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The Winslow mail. (Winslow, Ariz.) 1893-1926, June 29, 1917, Image 1

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WI NS L O W is The
Metropolis
of Northern Arizona.
VOL 27.
Mexican Hoodlums.
Within the last few months
there has been an influx of a
gang of Mexicans to Winslow,
who think in this country they
have the privilege of practicing
the outlawry of Mexico on the
families of our decent law-abid
ing Mexican families whenever
they get a few drinks of rot-gut
whiskey in their systems. Three
of these outlaws of Mexico, Cruz
Gutierrez and Jose Flores, and
one other unknown, filled with
whiskey, disturbed the peace and
quiet of the home of Mr. Victor
Flores one night last week, break
ing in the door and threatening
physical violence. While they
have been arrested and fined for
violating the law, that is not all
sufficient. We have enough
thugs and outlaws in the United
States who are natives, but there
is no excuse for society to tolerate
the presence of these Mexican
outlaws who have left their own
country from fear of just retri
bution, and allow them to disturb
the peace and quiet of our good
Mexican families. Men of that
kind should be ordered to leave
town on short notice, or turned
over to the federal authorities to
be sent back to Mexico where
they properly belong. They are
of no benefit to any community,
and certainly in Winslow we
have no place for that class of
cattle.
Our Boys at Naco.
The editor has a card from one
of the boys in camp with the Ist
Arizona at Naco as follows:
“This is a sorry day in camp.
Uncle Sam has decided that we
need more medicine to prevent
fever and other diseases, so we
have to take several more needle
thrusts. We are all sick to-Kiay
as a result from yesterday’s shot
in the arm. Gates fainted twice,
Brayman and Johnson fainted
once each,and Faulkner hangs his
head out of the tent thinking he
is on board ship. Focht, Fischer,
Fenton and Adair are trying to
drown ill feelings by reading love
letters from the ladies far away.
All will be well soon, and we all
send good wishes.
Liberty Bond Holders.
A recent issue of the Phoenix
Gazette recites that a Phoenix
youngster, two and a half years
old, is the youngest holder of a
liberty bond in the state. We|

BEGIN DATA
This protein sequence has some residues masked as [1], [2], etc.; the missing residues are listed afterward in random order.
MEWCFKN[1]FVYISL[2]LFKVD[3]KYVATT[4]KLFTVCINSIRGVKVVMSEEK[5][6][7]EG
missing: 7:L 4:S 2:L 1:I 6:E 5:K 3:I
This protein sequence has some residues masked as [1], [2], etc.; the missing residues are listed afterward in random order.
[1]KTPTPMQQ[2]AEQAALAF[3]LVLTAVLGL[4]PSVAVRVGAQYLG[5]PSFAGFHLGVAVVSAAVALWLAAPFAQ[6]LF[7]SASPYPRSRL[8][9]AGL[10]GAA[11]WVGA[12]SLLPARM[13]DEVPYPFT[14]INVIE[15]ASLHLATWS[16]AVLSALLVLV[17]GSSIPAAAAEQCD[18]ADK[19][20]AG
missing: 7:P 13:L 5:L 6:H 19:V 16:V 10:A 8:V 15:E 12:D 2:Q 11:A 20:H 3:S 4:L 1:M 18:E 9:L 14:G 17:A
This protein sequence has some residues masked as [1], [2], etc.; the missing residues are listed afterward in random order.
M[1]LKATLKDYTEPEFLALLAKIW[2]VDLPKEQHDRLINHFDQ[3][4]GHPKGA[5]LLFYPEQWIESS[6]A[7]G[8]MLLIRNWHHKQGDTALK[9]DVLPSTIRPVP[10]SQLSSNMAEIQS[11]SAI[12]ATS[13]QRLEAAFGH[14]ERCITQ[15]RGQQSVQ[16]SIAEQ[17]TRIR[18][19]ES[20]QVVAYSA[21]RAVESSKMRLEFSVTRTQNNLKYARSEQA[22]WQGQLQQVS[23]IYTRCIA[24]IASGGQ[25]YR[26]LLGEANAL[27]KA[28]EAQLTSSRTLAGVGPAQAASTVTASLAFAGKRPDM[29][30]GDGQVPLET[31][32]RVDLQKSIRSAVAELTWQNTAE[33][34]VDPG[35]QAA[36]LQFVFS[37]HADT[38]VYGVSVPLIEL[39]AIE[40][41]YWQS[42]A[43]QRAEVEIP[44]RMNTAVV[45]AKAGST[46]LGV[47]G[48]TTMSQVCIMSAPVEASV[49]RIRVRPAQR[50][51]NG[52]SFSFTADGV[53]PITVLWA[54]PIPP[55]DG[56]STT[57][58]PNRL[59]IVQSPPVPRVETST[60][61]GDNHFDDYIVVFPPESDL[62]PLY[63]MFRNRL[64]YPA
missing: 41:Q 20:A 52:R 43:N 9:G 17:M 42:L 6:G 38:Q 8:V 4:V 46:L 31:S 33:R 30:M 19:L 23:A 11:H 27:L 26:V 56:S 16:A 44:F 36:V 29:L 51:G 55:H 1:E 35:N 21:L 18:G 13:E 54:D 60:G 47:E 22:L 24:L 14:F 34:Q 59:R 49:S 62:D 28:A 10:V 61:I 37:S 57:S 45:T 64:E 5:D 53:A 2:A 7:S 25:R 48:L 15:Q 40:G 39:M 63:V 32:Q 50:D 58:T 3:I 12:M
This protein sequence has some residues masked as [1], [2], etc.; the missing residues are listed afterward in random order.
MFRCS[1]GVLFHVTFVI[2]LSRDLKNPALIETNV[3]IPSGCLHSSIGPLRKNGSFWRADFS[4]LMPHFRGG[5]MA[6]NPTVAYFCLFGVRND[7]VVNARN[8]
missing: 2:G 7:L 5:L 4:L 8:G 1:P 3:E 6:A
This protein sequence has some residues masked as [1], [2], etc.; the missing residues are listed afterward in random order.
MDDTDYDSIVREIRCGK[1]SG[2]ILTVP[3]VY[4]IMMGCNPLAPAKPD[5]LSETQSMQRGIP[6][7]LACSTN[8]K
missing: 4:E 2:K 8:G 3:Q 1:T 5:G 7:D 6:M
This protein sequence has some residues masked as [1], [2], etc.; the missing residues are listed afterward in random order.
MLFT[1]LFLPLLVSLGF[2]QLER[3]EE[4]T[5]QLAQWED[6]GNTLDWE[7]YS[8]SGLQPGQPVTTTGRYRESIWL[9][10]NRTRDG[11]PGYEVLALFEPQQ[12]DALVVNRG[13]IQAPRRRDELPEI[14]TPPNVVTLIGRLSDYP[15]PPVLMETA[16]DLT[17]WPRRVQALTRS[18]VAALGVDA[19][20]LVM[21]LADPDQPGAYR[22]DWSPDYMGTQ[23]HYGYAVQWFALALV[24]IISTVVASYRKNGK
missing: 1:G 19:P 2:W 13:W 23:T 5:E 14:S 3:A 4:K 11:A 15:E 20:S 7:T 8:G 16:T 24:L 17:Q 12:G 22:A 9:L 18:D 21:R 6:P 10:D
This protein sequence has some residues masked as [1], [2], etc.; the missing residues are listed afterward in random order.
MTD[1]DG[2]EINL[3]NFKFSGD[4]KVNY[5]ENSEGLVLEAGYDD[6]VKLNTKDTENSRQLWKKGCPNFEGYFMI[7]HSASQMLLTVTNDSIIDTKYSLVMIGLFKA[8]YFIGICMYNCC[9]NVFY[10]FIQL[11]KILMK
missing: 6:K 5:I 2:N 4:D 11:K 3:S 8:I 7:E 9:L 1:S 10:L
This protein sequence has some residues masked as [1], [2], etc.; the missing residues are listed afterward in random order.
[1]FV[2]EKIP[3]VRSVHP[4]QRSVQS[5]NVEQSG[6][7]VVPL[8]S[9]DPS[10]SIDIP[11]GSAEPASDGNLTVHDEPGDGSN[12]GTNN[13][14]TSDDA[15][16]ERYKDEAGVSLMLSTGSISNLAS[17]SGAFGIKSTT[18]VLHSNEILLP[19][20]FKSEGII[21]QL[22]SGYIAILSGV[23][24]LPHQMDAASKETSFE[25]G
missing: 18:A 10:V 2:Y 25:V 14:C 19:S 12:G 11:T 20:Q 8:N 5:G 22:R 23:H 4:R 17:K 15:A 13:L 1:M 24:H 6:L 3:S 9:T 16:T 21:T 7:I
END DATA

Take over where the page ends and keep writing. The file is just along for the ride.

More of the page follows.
do not want to rob the capital
city of any credit for the work
done for the bonds, but in Win-1
slow we have William Andrew
Coble, a capitalist *six months
old, who is tne owner in his own
right of SIOOO of liberty bonds,
and then there is Frank Melville
Cornelius, 111, who is sixteen
months old, another financier,
who has invested $250 in the
* bonds just to have a chance to
play with the scissors clipping
coupons.
Back to the Woodpile.
The government forest service
is urging on people the necessity
of using wood from the forest
reserve as a precautionary meas
ure against a coal shortage this
winter. Facillities will be fur
nished to those who desire to re
move timber from the forest re
serves for use as fuel. This is a
good move, but will the govern
ment furnish a man to saw and
split the wood. We served our
time with the buck saw and axe
back in Indiana many years ago,
and still retain lively recollections
of our grief and troubles.
The price of an ill-fitting pair
of glasses is often higher than
our modern up-to-date, much ad
mired styles.
Dr. Oscar S. Brown.
The Winslow Mail.
Recruit First Arizona.
If the state of Arizona expects
to have a regiment identified as
a state unit in the war it will be
necessary to recruit the First Ar
izona to full war strength by the
sth day of August. The young
men of the state who are sub
ject to the selective draft should
volunteer promptly for service
in the state regiment, instead of
waiting for the draft and then
be assigned to duty in any regi
ment of the regular army the
authorities may designate. The
people left at home will always
have a vital interest in the First
Arizona, wherever it may be call
ed for service, and there will be
a satisfaction in knowing our
boys are all in one regiment.
To have them enlist and be scat
tered all through the regular
army makes it almost impossible
to keep in touch with them, and
they lose the watchful care of
the state and her citizens who
have a vital interest in their wel
fare and comfort. Navajo coun
ty should furnish at least 100
men for this regiment during the
next two weeks.
Red Cross War Fund.
The campaign for the Red
Cross war fund closed Wednes
day evening and the total sub
scription amounts to $461. Five
teams were out for two days in
the campaign, Mrs. Cumming,
Mrs. Jackson, Wm. Daze and F.
M. Dunham, Revs. Gordon and
White, Mrs. Dadey and Mrs.
Shipley with a bevy of young la
dies. While the amount raised
falls far short of what Winslow
was expected to do, the cam
paigners are entitled to praise
for the hard work put in during
the two days, with no hope of
reward other than the satisfac
tion of knowing they did their
full duty.
Two of the young ladies in
Mrs. Dadey’s team tell of a man
and a boy who hunted them up
in order to make a contribution,
and a young lady in the super
intendent’s office told Mrs. Gum
ming she had been carrying $5
with her for a week waiting for
some committee to call for it,
and seemed glad of the opportu
nity to contribute her mite; but
we are sorry to say the work of
the canvassers was not made so
easy and pleasant in many other
cases. Gruff refusals and even
rudeness greeted the workers,
as though they were common
mendicants soliciting money for
their personal benefit. These
people seemed to forget these
ladies were the wives and daugh
ters of our own citizens, who
were doing their “bit” patriotic
ally at considerable personal sac
rifice. Most of the people, how
ever, received them graciously
which kept up their courage for
the work.
Breaks an Arm.
A few weeks ago Supervisor
Cresswell lariated a new Ford,
and since then has been trying
to train it for a household pet.
He apparently was getting along
famously until Tuesday after
noon, when in attempting to
crank it the blamed thing kicked
back, breaking both bones just
above his right wrist. He is
now in splints, and meditating
on whether to turn the Ford back
on the range or give it away.
Fair Warning.
The party who took the Navajo
rug from the porch of my resi